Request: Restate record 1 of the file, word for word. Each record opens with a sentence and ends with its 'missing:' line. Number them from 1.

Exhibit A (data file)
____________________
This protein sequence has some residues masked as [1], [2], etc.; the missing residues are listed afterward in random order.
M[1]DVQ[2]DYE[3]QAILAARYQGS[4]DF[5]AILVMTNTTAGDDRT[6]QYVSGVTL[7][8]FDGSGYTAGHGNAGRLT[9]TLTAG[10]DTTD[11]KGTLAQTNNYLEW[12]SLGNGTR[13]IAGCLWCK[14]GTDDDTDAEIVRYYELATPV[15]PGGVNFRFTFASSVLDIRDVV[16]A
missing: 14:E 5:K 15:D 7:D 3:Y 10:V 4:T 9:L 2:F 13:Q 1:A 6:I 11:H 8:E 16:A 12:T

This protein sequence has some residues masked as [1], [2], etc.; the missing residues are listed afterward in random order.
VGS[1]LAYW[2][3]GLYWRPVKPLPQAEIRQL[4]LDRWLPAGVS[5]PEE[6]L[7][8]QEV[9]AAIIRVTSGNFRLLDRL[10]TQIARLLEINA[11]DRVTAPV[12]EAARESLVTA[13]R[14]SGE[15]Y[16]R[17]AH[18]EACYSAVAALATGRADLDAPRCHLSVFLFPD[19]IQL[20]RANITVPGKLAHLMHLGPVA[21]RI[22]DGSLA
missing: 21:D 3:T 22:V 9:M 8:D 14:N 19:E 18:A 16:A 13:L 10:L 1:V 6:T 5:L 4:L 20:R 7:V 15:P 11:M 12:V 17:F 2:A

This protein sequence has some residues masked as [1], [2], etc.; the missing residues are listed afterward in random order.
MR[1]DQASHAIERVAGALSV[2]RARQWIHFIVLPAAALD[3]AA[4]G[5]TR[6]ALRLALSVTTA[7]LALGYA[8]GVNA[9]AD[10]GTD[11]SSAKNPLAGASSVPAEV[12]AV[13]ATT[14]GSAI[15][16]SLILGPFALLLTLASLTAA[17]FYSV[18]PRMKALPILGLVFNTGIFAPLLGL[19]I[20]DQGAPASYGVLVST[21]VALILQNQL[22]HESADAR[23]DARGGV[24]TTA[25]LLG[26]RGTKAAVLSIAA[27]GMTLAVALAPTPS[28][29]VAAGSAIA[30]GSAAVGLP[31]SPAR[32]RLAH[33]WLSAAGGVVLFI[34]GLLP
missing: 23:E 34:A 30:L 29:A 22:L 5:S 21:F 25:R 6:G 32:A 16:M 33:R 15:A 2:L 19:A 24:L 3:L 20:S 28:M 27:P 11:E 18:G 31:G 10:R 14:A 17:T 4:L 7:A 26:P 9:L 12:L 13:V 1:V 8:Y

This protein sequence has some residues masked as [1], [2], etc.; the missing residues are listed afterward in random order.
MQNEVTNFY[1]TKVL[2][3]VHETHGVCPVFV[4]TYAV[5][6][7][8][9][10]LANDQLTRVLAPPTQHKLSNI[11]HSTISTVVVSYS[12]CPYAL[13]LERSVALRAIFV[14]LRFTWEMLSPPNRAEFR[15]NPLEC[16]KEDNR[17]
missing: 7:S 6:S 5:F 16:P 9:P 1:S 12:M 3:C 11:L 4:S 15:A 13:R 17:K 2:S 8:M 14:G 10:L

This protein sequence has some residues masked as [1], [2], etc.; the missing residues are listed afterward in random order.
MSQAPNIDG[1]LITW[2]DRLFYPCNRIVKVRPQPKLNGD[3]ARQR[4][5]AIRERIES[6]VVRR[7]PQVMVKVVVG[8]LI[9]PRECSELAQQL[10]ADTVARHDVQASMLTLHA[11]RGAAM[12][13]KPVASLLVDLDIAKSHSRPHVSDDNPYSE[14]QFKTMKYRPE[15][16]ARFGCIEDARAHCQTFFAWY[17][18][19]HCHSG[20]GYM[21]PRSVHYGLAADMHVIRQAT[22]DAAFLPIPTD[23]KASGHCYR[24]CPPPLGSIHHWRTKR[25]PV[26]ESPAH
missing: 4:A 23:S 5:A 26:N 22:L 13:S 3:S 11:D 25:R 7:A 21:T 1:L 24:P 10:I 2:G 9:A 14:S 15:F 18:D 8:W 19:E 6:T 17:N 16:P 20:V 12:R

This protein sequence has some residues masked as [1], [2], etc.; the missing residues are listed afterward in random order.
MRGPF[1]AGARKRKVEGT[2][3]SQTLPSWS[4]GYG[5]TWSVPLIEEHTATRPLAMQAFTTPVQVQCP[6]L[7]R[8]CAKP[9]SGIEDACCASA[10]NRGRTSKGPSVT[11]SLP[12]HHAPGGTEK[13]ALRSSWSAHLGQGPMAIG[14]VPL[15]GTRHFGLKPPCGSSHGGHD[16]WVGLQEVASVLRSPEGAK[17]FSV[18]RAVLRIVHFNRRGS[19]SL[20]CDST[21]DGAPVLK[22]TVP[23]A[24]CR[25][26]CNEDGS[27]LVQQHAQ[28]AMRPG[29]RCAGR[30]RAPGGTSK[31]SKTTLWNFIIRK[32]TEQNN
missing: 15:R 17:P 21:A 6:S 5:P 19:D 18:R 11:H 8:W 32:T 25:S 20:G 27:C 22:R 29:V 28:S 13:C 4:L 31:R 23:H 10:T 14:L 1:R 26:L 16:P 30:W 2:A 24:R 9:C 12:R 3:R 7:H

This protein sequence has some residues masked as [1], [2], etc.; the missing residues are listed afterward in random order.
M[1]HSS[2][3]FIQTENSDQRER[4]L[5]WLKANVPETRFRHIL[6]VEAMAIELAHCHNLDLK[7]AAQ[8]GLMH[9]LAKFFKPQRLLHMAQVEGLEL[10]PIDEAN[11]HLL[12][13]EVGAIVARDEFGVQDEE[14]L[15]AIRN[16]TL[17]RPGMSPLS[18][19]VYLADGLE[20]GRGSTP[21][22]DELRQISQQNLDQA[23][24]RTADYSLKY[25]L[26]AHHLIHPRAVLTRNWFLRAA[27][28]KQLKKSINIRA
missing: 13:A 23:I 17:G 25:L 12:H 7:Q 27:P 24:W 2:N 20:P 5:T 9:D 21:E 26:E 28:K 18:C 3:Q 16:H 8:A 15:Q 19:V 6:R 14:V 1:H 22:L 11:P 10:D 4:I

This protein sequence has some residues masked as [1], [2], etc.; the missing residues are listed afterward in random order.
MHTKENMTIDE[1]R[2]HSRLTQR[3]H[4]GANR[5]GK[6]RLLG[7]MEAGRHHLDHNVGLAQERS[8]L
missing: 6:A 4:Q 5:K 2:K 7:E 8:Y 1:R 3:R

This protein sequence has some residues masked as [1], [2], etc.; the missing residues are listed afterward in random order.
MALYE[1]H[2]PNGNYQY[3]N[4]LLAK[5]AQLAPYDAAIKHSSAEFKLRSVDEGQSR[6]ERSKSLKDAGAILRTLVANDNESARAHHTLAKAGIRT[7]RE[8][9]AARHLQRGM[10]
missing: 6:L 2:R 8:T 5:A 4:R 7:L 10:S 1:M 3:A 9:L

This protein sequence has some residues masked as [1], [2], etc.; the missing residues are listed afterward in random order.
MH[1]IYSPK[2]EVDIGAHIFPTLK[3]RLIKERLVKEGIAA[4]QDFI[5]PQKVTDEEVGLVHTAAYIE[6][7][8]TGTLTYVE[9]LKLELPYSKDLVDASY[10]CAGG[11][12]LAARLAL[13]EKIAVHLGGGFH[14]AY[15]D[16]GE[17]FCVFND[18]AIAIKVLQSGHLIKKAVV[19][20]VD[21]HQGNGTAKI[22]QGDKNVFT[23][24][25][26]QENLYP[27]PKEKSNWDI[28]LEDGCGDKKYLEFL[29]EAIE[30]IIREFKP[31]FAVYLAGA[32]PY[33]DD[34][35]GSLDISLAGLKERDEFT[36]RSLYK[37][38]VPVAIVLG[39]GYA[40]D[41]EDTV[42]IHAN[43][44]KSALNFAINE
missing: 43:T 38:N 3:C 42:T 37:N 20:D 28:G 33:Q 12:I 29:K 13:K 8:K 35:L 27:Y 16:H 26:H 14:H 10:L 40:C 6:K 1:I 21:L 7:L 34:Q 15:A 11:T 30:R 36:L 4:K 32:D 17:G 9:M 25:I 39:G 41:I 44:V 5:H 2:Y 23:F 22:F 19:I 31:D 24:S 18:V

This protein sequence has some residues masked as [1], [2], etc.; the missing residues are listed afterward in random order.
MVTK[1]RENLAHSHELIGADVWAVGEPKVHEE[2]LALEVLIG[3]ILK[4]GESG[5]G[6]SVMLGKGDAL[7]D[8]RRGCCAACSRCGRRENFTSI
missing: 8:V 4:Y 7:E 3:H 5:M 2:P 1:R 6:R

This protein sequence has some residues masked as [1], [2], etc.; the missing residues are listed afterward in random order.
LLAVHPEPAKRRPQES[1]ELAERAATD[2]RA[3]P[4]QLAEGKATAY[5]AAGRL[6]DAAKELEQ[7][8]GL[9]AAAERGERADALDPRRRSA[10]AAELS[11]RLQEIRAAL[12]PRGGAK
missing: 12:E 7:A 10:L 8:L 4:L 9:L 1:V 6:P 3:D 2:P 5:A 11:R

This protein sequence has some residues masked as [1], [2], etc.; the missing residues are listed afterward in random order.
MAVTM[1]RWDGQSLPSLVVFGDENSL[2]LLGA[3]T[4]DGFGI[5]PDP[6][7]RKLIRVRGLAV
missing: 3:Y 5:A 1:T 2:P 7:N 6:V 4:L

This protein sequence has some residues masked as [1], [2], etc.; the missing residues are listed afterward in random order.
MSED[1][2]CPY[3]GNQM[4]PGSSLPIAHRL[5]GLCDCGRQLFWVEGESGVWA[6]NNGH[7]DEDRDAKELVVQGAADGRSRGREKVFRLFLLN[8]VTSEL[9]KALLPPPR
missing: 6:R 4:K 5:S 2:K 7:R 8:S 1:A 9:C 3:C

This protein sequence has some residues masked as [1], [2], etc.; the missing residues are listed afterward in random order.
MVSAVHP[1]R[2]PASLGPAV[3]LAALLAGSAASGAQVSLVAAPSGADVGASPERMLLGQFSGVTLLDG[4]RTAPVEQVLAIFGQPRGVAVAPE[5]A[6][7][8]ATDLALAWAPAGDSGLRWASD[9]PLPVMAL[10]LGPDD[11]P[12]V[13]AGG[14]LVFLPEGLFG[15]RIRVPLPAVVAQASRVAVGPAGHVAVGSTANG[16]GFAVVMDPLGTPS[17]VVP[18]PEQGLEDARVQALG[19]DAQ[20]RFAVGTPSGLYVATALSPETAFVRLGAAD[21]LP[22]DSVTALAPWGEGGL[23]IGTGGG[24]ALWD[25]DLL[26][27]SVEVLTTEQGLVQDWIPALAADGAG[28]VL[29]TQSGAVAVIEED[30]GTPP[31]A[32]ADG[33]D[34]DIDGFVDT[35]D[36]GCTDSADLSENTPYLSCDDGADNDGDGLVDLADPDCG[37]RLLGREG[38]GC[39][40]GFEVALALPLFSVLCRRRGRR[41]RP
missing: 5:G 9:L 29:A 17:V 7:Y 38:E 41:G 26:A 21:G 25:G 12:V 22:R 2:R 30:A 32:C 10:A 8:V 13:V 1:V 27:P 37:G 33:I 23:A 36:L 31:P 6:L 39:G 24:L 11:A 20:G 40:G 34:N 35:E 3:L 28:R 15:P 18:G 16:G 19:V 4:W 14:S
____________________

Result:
This protein sequence has some residues masked as [1], [2], etc.; the missing residues are listed afterward in random order.
M[1]DVQ[2]DYE[3]QAILAARYQGS[4]DF[5]AILVMTNTTAGDDRT[6]QYVSGVTL[7][8]FDGSGYTAGHGNAGRLT[9]TLTAG[10]DTTD[11]KGTLAQTNNYLEW[12]SLGNGTR[13]IAGCLWCK[14]GTDDDTDAEIVRYYELATPV[15]PGGVNFRFTFASSVLDIRDVV[16]A
missing: 14:E 5:K 15:D 7:D 3:Y 10:V 4:T 9:L 2:F 13:Q 1:A 6:I 11:H 8:E 16:A 12:T